Sunday School Material 6-17-12: Celebrate Jubilee

(Leviticus 25:8-12, 25, 35-40, 47, 48, 55; 6/17/12)

Introduction: A key idea in today’s Sunday School material is that God’s people were to honor God by providing an economic safety net for the poor. Prayerfully, we will be challenged to live by the spirit of providing an economic safety net for the poor, especially poor believers.

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Read Leviticus 25:8-12
I. Concept of Jubilee.
In this section of the Sunday School material a jubilee year is established. It is to be every fifty years.

It is a time for people to go back to their family’s property. It is a time to simply eat whatever grows, as opposed to sowing and reaping.

Applications –
- Sabbath and Jubilee principles.
Notice in vss. 8, 10 of the Sunday School material the idea of a Sabbath year and a Jubilee year. Both ideas urge a resting and a resetting in obedience to God.

There are too many who never take a break. There are too many who never give others a break. There are too many who are victims of a never ending downward falling into debt.

Even though we are not under the Mosaic Law, we should strive to find ways to live by the spirit of these ideas. Let’s pray about and practice the ideas Sabbath and Jubilee. That is to say, we should pray about and practice ways of resting, ways of resetting, and ways of helping others to rest and reset.

- God’s presence. Notice in vs. 9 of the Sunday School material the sounding of the trumpet. This unmistakable sounding of the trumpet was to signal the presence of the Lord and people paying attention to such.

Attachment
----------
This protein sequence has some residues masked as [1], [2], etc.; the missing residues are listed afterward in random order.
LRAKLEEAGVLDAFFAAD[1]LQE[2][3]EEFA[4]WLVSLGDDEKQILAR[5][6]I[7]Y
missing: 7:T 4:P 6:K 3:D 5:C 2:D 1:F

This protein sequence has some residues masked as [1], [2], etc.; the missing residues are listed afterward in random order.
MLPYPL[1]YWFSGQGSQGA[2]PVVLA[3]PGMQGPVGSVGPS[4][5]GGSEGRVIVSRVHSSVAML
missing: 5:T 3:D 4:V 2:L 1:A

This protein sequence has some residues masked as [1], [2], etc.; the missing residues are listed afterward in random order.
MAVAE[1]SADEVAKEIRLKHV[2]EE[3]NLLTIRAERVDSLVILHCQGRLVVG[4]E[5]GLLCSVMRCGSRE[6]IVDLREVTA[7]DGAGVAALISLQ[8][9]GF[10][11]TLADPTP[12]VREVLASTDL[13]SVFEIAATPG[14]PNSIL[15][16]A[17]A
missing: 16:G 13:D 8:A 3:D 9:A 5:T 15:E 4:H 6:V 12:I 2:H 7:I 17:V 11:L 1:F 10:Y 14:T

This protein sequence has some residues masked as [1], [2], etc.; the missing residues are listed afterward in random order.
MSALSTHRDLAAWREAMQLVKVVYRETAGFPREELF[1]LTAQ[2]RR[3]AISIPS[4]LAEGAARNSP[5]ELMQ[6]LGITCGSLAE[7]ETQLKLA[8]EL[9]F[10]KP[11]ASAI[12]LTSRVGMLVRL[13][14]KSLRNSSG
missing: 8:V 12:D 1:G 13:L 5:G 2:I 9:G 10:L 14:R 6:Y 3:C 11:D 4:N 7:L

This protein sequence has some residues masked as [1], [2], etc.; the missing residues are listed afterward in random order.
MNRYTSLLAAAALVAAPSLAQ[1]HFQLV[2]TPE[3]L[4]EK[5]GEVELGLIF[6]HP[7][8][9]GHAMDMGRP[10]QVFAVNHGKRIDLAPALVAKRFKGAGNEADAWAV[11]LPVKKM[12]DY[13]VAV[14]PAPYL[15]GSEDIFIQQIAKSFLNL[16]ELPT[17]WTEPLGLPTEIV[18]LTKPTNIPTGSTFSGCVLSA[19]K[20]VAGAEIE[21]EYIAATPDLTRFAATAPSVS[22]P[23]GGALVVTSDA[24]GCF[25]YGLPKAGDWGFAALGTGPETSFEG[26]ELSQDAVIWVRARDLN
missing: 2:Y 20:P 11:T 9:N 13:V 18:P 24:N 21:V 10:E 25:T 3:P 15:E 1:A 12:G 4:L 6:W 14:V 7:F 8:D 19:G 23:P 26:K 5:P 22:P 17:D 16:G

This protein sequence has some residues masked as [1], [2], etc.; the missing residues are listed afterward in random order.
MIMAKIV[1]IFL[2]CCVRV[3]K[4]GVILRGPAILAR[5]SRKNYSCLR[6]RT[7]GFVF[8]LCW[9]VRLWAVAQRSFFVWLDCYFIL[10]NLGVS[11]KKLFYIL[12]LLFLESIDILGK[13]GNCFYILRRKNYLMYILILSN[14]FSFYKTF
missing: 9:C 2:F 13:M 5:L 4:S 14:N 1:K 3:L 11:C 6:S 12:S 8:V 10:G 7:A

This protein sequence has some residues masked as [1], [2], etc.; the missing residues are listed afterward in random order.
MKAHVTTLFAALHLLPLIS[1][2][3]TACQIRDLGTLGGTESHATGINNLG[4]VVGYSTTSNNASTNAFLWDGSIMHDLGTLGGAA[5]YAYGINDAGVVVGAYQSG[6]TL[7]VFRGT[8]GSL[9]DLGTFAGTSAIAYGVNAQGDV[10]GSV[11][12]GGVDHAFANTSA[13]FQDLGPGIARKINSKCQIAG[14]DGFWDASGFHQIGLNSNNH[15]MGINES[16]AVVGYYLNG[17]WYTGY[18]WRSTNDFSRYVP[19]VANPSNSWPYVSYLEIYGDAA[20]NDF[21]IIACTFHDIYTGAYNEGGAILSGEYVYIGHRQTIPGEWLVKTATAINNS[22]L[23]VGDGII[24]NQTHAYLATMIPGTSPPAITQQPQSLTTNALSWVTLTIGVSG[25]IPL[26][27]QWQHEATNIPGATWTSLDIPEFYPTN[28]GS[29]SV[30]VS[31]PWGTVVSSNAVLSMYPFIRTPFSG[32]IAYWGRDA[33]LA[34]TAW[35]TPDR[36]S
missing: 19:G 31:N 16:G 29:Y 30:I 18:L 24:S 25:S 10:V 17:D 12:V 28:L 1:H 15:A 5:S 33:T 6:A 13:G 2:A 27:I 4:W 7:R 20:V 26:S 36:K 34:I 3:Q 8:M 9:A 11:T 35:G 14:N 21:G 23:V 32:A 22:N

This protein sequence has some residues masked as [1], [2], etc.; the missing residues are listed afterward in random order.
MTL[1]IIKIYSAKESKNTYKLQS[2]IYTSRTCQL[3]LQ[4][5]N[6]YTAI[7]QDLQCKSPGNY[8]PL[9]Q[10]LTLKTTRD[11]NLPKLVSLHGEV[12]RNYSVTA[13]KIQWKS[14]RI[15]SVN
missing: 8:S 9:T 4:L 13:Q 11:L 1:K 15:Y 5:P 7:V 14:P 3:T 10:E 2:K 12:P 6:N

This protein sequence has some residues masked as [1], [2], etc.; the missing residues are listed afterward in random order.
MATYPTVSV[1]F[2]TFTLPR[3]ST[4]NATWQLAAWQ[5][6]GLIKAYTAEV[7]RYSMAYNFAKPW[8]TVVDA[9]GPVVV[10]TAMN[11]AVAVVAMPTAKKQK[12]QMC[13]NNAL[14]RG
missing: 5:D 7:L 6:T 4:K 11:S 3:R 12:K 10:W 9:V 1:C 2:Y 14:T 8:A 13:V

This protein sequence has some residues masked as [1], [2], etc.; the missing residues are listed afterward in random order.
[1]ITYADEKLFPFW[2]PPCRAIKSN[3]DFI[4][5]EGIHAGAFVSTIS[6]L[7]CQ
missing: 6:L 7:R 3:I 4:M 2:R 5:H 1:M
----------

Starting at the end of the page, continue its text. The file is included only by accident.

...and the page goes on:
This may be a great way to start our worship services. Too often people enter the sanctuary chit-chatting and doing some of everything except focusing on being in the presence of the Lord.

Let’s work on being more attentive to God’s presence. The hope of being attentive is that we would reflect on His promises and become more obedient to His principles.

Read Leviticus 25:25
II. Redemption of Land.
The possibility of a Hebrew becoming poor is presented. In such a case, the person may end up selling some of his property. However, his nearest able relative is to redeem it.

Applications –
- Stewardship.
Notice in vs. 25 of the Sunday School material that the nearest and able kin was to redeem the land of those countrymen who sold their property because of poverty.

First, think about how many people never had any property to sell. They were born in an apartment or rented house and lived in such all of their lives as did their parents and parent’s parents.

Second, think about how many people become poor because they spend money on things they don’t need. There are many who have closets full of shoes and cloths along with all kinds of music CDs, movie DVDs, and video games but no mutual funds, no stocks, no bonds, and no real estate.

Third, there is often a great amount of drama or at least distance, when it comes to money issues in many families. In other words, some of us can gather for family reunions, where we laugh and enjoy one another’s company.